"The Stars May Rise and Fall," by Estella Mirai


New Adult Gay (M/M) Contemporary Romance

Book Blurb

Dreams don't always look the way you expect them to.

Teru came to Tokyo with dreams of making it big in the glam-metal visual kei scene, but three years later, all he has to show for it is a head of hot pink hair and some skill with an eyeliner pencil. He may look the part, but he doesn’t sound it, and constant bickering among his bandmates has him worried about his future. When he finds a mysterious business card in his bag, he’s willing to take any help he can get.

Help comes in the form of Rei, a crippled, disfigured composer whose own career was ended by an accident before it had really begun. With Teru’s voice and looks, and Rei’s money and songwriting skills, both of their dreams seem about to come true – but a forbidden kiss and a late-night confession threaten to tear it all apart. Now Teru, who has spent most of his life denying his attraction to men, and Rei, who vowed long ago never to love again, must reconcile their feelings with their careers – and with their carefully constructed ideas of themselves.

THE STARS MAY RISE AND FALL is an M/M retelling of Phantom of the Opera, set in Tokyo at the turn of the millennium. It comes with a healthy dose of angst and a dollop of nostalgia, as well as an age-difference romance, a physically disabled love interest, and memorable characters who will stay with you long after the pages are closed.

My Review

Holy crap on a cracker, y’all. This week’s read is just about everything and more. The Stars May Rise and Fall, by Estella Mirai, is a gorgeously crafted mash-up of multiple genres and themes. It isn’t as simple as calling it a romance, because while there’s romance, that isn’t the half of it. It’s a wonderful, inspiring, heartwarming representation of love sprouting where you’d least expect it, paired with about thirty other jaw-dropping ideas.

This story is set in Tokyo, Japan during the glam-metal visual kei period at the turn of the millennium. No, prior to reading this I didn’t personally have any knowledge of Japanese music movements in the early 2000s, but after devouring this book, it feels like I was there. The author sells this as a retelling of the great Phantom of the Opera, and I won’t lie, that was a huge selling point for me. I love that story, and the idea of an LGBTQ+ re-imagining of it, set in a foreign land I’ve always wanted to visit, felt too good to be true. And it was. It really was.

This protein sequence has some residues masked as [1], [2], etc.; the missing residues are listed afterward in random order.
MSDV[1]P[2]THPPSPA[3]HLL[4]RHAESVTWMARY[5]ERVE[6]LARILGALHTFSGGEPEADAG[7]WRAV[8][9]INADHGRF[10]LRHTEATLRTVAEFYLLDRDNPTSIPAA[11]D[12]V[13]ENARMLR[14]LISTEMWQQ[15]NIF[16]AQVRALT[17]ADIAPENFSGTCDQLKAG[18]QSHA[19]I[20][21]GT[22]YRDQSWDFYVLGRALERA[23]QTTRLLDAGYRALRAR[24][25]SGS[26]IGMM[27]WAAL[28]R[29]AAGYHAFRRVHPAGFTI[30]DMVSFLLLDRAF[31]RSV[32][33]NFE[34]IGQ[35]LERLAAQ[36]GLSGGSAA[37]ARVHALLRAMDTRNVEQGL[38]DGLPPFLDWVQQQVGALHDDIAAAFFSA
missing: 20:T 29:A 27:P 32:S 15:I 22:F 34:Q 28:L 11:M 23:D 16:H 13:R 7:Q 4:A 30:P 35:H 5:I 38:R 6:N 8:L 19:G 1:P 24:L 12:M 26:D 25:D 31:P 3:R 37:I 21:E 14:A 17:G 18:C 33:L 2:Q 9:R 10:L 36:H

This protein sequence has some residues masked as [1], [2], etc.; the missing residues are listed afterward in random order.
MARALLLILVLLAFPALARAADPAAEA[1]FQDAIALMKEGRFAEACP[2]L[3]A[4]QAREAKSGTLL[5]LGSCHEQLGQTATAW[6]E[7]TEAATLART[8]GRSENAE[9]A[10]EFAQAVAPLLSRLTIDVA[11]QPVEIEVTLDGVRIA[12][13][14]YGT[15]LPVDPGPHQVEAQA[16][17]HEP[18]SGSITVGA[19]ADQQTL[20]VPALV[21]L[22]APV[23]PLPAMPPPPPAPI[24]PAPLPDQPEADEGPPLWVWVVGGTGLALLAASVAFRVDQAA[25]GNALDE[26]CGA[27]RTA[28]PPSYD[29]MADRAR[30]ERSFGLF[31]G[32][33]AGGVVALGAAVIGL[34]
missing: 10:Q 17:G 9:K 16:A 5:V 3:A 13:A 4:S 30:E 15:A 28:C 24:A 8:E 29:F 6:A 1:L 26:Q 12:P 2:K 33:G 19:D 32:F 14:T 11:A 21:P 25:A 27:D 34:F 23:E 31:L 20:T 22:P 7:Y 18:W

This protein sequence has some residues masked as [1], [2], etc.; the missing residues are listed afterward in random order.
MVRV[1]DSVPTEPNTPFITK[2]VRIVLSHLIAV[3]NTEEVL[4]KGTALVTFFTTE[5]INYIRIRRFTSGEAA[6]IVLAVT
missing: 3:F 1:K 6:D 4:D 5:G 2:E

This is definitely a re-imagining, not a strict re-telling. You can feel the heart of the Phantom story driving the initial plot, but beyond that, this is all Ms. Mirai’s magic and handiwork. It’s clear she either experienced this period in Japanese music culture first-hand or she did some hella-intense research. The world comes alive under her talented craftsmanship, yet it doesn’t drown out the story itself. Everything in this book is balanced so beautifully I can’t even produce words to describe it. I was immersed into the Tokyo of the 2000s. I learned about the music industry there, and the culture, with ease and simplicity. Nothing felt forced down my throat, yet it all felt big and dynamic and real. It added to the story, not detracted from it as strong world building sometimes can. It was a backdrop to a gorgeous story not a scene-thief.

Then there are the characters themselves. I’ve saved this discussion for last because I wanted it to hit y’all the hardest. These characters. I just… I fell hard. To say the least. The relationship between Teru and Rei is so genuine, and the progression from their initial meet-cute to that first moment of recognition that there could and should be more between them is so natural I almost forgot I was reading a romance. But not in a bad way. It’s just this story has a way of genre-meshing in this awe-inspiring way. It almost felt like lit fic for a while, because the emotions were so raw and real and it isn’t the typical romance progression. There’s a different feel to the build-up of their relationship. Something that isn’t quite “romance genre” yet feels so intense and perfect for these characters that I never questioned it for one instance.

And can I just mention how well Ms. Mirai handles the disability rep in this story? There needs to be more stories like this in the world. Stories where disabled, “imperfect” humans can be heroes, find love, and have adventures all their own. Yes, we’re aware of Rei’s disfigurement/disability and the struggles he faces because of it, but that isn’t remotely the focus. Ms. Mirai allows him to simply be who he is as she carries the reader away on an unforgettable journey.

So, seriously folks, what are you waiting for? The Stars May Rise and Fall is available for your immediate reading pleasure. It’s also available on Kindle Unlimited!

Until next time,